An older man, in his late fifties, approached the women. “Hi, I'm Charles Nuka, the village leader, at least for now. Listen, I'm sorry about the trouble with the kids. I know it's no excuse but those kids were all over seventeen and weren't happy here. We figured they'd head for your community and ask for a ride back.”

Cierra shook her head. She didn't want to discuss this outside and she was tired. “Well, you already know my views since I wrote you a letter. Once we are repaid I'll consider it square on our part.” Cierra grabbed a saddlebag and changed the subject. “Is there a place for us to stay or should we set up tents?”

“One of the families has spare rooms in their house. They agreed to have you as their guests while you're here. I'll take you there.” Charles had heard the disapproving tone in the queen's voice. He knew he screwed up royally on this and would probably be asked to step aside for a new leader when this was over. His only excuse was that he had no children of his own and had been at a loss what to do with them. He had ignored the elder's advice. Dason had told him he was a fool and hadn't spoken to him since.

Charles led the women to Molly's house and knocked on the door. The tiny woman opened the door and greeted the women warmly. Her hair was turning gray but her eyes sparkled like a girl's. “Come in, come in. Don't be shy.”

The petite woman looked them over. “I bet you're tired and hungry. Why don't you take a load off and I'll bring you something to eat.”

The women smiled gratefully. Molly led them to the family area of the house and she pointed to some bags that resembled beanbag chairs. JP sat on one and examined it. It was a leather bag and it seemed to be filled with sweet grasses and herbs. It wasn't as moldable as a beanbag chair but it was comfortable. It also smelt nice. “Ahhh, wake me when the food is ready,” she joked, closing her eyes.

Cierra grinned and removed Kiona from the baby pack. The infant was soundly asleep and she placed her on JP's chest. The slim woman placed a protective hand on the baby and kept her eyes closed. Cierra knew JP would crash in minutes with a sleeping baby on her.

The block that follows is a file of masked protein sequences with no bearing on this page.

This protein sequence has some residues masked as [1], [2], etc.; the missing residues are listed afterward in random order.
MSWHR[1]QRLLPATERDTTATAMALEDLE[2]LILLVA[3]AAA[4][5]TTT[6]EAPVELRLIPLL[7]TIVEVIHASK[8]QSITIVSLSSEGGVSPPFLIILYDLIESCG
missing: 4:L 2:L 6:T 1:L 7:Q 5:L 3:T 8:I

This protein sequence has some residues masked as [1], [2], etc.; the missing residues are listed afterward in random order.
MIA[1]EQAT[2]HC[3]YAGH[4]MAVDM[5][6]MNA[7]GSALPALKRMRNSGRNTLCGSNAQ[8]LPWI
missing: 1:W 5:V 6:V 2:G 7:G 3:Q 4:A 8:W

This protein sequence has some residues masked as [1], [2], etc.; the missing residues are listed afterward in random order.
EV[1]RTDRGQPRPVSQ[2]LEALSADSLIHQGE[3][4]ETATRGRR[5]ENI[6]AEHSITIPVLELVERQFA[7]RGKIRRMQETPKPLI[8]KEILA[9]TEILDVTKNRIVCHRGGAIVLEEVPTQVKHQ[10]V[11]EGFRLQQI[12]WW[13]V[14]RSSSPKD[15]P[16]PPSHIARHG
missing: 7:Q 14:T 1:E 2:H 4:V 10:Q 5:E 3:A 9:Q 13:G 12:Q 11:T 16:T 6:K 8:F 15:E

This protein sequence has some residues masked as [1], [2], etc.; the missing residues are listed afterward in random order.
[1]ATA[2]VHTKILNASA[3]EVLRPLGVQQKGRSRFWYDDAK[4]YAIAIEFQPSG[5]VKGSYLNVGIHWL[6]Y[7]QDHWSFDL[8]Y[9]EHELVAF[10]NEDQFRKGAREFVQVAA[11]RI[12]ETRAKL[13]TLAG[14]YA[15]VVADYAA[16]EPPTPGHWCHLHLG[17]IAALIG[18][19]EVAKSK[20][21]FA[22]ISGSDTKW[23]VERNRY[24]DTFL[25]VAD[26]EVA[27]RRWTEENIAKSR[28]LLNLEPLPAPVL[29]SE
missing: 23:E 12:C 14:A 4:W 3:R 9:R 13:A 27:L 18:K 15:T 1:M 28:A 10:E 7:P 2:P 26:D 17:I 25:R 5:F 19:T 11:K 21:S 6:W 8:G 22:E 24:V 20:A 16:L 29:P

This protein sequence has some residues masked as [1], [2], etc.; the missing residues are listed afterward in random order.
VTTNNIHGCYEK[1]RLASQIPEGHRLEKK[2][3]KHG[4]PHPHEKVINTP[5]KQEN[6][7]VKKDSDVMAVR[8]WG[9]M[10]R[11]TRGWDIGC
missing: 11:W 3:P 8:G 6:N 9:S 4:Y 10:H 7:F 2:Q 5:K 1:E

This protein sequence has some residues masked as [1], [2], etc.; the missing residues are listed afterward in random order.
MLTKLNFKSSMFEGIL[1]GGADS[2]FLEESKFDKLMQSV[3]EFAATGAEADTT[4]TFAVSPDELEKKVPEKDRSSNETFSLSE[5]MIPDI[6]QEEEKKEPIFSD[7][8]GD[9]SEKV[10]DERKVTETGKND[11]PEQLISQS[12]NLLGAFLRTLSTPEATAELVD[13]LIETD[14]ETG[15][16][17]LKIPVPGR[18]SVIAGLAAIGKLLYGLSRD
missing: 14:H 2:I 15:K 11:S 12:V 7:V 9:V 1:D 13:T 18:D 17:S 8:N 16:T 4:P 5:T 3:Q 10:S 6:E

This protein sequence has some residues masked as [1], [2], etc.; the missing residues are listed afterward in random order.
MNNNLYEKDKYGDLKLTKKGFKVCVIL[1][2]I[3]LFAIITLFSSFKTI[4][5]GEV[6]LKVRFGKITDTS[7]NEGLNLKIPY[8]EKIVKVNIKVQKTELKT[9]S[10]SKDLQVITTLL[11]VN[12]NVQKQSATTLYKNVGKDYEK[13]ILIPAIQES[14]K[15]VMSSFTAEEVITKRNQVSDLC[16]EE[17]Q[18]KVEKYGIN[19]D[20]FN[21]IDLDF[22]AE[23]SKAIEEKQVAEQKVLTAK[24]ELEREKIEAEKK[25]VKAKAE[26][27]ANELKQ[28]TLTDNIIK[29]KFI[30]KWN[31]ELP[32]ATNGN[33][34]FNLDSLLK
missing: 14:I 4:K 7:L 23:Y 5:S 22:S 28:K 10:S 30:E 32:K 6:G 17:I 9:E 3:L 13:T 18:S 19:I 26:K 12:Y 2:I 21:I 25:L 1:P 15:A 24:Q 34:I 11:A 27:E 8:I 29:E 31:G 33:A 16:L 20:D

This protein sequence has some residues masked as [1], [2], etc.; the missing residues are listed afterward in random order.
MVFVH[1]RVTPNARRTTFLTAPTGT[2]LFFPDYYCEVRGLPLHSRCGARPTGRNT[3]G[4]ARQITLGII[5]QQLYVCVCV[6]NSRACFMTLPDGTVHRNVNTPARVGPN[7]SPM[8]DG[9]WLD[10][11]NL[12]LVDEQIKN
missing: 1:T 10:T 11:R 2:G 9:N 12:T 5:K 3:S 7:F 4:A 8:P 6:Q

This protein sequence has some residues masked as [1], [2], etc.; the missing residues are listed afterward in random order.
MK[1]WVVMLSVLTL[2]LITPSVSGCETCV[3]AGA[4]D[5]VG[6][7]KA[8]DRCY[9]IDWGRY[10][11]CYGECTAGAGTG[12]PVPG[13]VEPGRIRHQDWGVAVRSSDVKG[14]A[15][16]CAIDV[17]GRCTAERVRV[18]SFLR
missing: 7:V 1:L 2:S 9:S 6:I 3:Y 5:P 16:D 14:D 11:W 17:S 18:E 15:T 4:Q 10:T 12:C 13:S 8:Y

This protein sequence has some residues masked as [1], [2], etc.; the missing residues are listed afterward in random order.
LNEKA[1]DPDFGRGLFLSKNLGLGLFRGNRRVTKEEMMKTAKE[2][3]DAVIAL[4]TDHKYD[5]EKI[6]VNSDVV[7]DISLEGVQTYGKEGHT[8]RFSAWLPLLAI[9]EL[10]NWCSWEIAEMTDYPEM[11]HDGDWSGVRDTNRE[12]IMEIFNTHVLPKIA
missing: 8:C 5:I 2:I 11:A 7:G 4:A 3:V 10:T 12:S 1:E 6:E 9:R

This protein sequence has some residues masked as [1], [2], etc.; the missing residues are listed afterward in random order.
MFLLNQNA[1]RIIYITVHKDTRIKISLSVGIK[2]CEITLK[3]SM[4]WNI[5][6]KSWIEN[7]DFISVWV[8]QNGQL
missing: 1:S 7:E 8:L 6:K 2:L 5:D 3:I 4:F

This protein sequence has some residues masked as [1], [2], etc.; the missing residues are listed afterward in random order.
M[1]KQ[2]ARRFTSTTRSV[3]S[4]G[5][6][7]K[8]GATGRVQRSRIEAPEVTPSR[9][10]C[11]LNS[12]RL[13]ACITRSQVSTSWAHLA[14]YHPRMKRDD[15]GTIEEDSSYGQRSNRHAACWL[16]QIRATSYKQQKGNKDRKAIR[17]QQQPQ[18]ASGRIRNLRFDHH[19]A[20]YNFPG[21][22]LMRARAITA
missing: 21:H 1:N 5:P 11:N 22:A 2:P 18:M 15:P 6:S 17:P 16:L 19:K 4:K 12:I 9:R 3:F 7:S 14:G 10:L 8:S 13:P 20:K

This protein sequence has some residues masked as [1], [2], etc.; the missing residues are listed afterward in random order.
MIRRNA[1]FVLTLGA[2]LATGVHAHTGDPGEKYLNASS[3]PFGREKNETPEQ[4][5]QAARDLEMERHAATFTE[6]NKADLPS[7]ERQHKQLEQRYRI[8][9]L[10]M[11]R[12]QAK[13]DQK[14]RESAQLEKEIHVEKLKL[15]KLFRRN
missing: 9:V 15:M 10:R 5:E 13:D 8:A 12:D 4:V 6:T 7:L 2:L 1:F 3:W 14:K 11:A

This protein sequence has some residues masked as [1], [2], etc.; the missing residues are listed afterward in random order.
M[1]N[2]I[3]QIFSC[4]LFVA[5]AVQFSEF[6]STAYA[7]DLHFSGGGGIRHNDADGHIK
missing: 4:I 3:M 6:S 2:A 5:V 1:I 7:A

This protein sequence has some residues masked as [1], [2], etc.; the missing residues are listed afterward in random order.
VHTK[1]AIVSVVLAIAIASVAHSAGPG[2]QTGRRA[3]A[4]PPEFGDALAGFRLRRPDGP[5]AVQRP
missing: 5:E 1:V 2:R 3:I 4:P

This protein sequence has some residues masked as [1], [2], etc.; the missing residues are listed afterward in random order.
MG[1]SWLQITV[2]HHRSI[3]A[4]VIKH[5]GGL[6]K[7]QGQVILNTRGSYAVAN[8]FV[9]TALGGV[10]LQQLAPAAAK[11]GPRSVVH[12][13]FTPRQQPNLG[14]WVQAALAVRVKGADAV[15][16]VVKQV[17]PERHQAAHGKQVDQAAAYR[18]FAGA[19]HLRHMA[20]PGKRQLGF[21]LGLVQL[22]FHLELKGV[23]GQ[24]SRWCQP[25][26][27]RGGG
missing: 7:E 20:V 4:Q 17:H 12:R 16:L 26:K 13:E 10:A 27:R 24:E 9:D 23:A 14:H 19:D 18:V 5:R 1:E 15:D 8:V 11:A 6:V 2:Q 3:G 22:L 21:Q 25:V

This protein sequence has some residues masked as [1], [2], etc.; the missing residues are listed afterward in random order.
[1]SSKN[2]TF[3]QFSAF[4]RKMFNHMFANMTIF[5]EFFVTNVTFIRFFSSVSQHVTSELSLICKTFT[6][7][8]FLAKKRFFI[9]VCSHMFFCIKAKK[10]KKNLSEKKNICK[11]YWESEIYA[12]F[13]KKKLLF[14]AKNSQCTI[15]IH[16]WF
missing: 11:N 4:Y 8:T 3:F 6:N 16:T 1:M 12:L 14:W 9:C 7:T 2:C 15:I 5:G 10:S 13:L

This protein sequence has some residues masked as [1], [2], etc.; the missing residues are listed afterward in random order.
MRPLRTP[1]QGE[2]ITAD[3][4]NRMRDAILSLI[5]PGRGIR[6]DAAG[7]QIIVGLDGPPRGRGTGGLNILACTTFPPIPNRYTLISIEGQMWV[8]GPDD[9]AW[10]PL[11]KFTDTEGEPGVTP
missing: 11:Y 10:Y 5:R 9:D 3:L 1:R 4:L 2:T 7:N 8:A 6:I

Molly brought over clay cups filled with chilled water and a large bowl of popped corn and a bowl of dried fruit.

“Here, this will tide you over until I finish cooking dinner.”

The women thanked her and sat down. “If you ladies need to go to the bathroom we have outhouses up the hill,” Molly pointed.

“Sounds like a good idea,” Maggie said, excusing herself.

 

The others took seats and munched on the snacks and relaxed. Cierra really wanted a bath and wondered if the house had a tub and asked Molly.

“Already a step ahead of you, dear.” Molly pointed at several kettles near the fireplace.

“You are an angel,” Cierra grinned.

“My husband might disagree with you,” the woman cackled.

“Where is he?” Robbie asked.

Molly assumed a bland expression. “Oh, over in that box. We had a disagreement and he fell over dead. I had them cremate him so I could say 'I told ya so' as often as I liked.”

The three women stared at her then each other. Was the woman a little nuts? Cierra placed her hand on the box in question then laughed. “The box is full of pipe tobacco, Molly.”

“Oh, then I wonder what I did with Frank?” the woman muttered loudly then laughed. “Ok, fine. He's out with the fishing boat and won't be home for another hour or so. But you got to admit I had you going.”

“No wonder you thought being called an angel was funny,” Robbie grinned.

“That's right. I'm a hellion and Momma was so happy I fooled a fella into marrying me before he found out.”

To be continued